Tag: server

WordPress xmlrpc.php attack

Recently, one of my WordPress website has been attacked by thousands of request to the xmlrpc.php file. The attacks came from multiple ip address. Here is my apache access log(/var/apache2/access.log):

62.141.35.242 - - [15/May/2016:21:05:38 +0800] "POST /xmlrpc.php HTTP/1.1" 200 620 "-" "Googlebot/2.1 (+http://www.google.com/bot.html)"
188.120.41.8 - - [15/May/2016:21:05:44 +0800] "POST /xmlrpc.php HTTP/1.1" 200 620 "-" "Googlebot/2.1 (+http://www.google.com/bot.html)"
62.141.35.242 - - [15/May/2016:21:05:39 +0800] "POST /xmlrpc.php HTTP/1.1" 200 620 "-" "Googlebot/2.1 (+http://www.google.com/bot.html)"
188.120.41.8 - - [15/May/2016:21:05:54 +0800] "POST /xmlrpc.php HTTP/1.1" 200 0 "-" "Googlebot/2.1 (+http://www.google.com/bot.html)"
188.120.41.8 - - [15/May/2016:21:05:35 +0800] "POST /xmlrpc.php HTTP/1.1" 200 620 "-" "Googlebot/2.1 (+http://www.google.com/bot.html)"
62.141.35.242 - - [15/May/2016:21:05:39 +0800] "POST /xmlrpc.php HTTP/1.1" 200 620 "-" "Googlebot/2.1 (+http://www.google.com/bot.html)"
62.141.35.242 - - [15/May/2016:21:05:41 +0800] "POST /xmlrpc.php HTTP/1.1" 200 620 "-" "Googlebot/2.1 (+http://www.google.com/bot.html)"
62.141.35.242 - - [15/May/2016:21:05:37 +0800] "POST /xmlrpc.php HTTP/1.1" 200 620 "-" "Googlebot/2.1 (+http://www.google.com/bot.html)"
62.141.35.242 - - [15/May/2016:21:05:39 +0800] "POST /xmlrpc.php HTTP/1.1" 200 620 "-" "Googlebot/2.1 (+http://www.google.com/bot.html)"
62.141.35.242 - - [15/May/2016:21:05:43 +0800] "POST /xmlrpc.php HTTP/1.1" 200 620 "-" "Googlebot/2.1 (+http://www.google.com/bot.html)"

These attacks come and go, and they had took down my site several times over the last few months. I did some google and found out that this kind of attack has been around for a while. It attempts to use the xmlrpc.php file to brute force WordPress logins.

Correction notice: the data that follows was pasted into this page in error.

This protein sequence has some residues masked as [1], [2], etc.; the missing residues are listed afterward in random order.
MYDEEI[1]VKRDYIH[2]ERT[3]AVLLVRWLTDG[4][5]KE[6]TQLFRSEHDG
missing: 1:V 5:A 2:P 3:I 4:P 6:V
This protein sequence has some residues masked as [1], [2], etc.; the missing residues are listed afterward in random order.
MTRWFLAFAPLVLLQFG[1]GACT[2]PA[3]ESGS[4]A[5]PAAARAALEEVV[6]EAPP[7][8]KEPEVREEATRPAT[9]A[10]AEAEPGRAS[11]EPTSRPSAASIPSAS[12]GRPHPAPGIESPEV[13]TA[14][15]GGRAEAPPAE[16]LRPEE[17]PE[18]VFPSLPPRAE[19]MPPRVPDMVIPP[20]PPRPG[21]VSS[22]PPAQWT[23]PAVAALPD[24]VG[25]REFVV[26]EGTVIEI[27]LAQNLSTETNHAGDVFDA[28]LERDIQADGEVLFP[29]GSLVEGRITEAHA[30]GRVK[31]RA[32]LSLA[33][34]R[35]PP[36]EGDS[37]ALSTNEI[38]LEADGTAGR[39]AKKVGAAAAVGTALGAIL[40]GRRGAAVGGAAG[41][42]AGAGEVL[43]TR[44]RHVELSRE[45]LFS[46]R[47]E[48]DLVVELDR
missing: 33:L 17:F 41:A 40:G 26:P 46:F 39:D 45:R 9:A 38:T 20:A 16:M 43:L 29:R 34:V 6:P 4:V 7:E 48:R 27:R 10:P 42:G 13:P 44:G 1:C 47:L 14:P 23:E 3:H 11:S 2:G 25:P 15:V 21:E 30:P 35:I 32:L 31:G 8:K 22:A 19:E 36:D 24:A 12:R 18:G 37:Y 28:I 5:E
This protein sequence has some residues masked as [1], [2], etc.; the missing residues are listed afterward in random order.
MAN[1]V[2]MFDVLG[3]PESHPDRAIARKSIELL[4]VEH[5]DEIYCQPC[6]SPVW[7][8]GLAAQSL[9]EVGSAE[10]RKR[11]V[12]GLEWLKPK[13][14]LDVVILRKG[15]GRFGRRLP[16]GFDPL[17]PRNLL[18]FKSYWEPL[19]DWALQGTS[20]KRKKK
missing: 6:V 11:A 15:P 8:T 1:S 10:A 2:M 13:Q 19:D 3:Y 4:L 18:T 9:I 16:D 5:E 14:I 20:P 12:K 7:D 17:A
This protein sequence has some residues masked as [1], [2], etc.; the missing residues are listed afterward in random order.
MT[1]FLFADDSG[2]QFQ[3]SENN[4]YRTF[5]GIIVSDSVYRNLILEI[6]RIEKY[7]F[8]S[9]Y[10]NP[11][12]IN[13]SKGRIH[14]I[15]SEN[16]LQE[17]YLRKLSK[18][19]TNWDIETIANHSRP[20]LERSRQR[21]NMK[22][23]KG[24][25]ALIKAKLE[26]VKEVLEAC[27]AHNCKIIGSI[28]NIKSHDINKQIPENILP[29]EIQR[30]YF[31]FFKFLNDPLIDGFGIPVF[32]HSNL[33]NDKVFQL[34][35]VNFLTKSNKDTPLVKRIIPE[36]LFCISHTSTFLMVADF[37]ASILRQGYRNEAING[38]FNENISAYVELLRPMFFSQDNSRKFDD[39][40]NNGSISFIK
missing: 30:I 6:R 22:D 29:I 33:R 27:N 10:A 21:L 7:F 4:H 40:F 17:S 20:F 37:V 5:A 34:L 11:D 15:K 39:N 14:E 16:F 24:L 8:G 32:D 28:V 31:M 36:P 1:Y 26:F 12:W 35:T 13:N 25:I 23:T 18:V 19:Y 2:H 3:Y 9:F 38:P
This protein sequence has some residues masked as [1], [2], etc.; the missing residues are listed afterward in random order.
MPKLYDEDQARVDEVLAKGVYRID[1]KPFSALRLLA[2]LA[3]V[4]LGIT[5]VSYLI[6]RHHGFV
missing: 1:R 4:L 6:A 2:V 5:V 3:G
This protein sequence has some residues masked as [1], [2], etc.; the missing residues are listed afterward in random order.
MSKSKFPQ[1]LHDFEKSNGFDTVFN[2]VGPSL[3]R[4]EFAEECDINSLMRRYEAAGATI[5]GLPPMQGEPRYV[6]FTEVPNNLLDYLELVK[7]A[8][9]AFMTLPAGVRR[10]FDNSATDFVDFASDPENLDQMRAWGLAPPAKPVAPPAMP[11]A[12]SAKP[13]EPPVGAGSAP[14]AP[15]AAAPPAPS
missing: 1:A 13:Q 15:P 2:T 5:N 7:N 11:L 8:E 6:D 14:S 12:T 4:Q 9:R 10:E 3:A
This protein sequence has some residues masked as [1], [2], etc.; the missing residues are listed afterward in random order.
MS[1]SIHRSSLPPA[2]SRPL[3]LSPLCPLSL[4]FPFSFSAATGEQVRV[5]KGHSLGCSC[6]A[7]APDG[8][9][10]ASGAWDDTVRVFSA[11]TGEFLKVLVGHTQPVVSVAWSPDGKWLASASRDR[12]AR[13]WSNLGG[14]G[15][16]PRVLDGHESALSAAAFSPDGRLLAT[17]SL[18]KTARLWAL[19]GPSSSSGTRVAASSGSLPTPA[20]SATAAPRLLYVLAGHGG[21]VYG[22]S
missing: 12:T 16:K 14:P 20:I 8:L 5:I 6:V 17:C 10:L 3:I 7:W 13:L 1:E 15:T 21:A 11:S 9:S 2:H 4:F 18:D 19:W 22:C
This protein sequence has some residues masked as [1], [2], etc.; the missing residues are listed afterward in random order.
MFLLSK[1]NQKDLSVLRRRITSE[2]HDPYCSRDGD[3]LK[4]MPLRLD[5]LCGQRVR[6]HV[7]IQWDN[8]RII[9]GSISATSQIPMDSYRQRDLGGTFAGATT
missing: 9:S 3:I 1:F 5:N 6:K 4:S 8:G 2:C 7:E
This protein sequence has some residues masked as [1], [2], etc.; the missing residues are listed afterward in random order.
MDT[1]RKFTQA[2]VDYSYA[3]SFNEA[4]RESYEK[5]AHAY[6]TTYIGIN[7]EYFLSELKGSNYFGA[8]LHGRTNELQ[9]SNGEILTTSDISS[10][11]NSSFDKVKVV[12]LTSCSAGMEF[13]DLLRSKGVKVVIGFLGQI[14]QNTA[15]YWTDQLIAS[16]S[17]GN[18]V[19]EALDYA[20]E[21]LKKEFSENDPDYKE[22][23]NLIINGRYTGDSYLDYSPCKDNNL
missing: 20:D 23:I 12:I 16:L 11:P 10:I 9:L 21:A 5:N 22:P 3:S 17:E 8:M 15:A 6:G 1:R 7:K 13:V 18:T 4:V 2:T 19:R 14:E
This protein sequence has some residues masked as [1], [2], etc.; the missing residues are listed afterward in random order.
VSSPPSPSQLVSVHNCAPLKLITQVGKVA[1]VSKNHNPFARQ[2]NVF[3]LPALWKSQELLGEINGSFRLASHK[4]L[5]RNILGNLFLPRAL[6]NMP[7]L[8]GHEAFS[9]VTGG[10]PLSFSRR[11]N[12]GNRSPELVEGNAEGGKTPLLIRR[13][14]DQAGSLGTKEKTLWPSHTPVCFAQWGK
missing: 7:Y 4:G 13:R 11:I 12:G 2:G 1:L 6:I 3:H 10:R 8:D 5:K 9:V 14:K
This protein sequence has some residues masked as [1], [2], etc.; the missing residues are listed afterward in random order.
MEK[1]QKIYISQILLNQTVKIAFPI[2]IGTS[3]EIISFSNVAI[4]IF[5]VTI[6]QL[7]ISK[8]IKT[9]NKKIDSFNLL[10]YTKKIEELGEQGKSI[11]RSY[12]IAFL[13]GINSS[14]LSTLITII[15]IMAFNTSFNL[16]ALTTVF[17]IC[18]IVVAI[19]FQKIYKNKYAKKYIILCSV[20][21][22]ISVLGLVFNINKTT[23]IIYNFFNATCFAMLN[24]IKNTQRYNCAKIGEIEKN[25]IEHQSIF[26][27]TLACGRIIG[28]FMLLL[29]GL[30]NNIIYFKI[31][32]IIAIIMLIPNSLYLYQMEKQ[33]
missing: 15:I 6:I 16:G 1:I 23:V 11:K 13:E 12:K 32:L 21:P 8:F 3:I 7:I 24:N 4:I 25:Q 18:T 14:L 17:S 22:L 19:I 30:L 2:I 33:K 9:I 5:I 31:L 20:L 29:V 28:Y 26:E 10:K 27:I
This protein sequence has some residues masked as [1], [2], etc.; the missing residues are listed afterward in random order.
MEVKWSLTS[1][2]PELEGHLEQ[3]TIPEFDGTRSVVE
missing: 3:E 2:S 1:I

Solution

Block IPs with ufw

Most ubuntu server has ufw installed, it can be used to block specific ip address from accessing the server.

I run the following command(reference) to get a list of attacker’s ip addresses:

$ grep xmlrpc /var/log/apache2/access.log | cut -d' ' -f1 | sort | uniq -c | sort -rn | head

// results
6039 62.141.35.242
1566 154.16.63.40
1411 188.120.41.8
 248 195.2.252.132

Those numbers in front of IPs are the number of times each ip requested the xmlrpc.php file.

Then for each of the IP address, I used the following command to block them using ufw:

sudo ufw deny from 62.141.35.242 // replace with your attacker's ip address

I then ran the list attacker command a few more times after I blocked all IPs. Unfortunately, the access count is still increasing. There seems to be a problem with iptables on Ubuntu, but I couldn’t find a solution. So I tried another method to deal with these attacks.

Modifying Apache Virtual Host Config

Which is adding the following:

<VirtualHost>
…    
    <files xmlrpc.php>
      order allow,deny
      deny from all
    </files>
</VirtualHost>

to your WordPress apache virtual host config file.
My config file is the standard

/etc/apache2/sites-available/000-default.conf

Modifying this file will not block the attacker’s request, but reduce the amount of resources the request consumes on your server.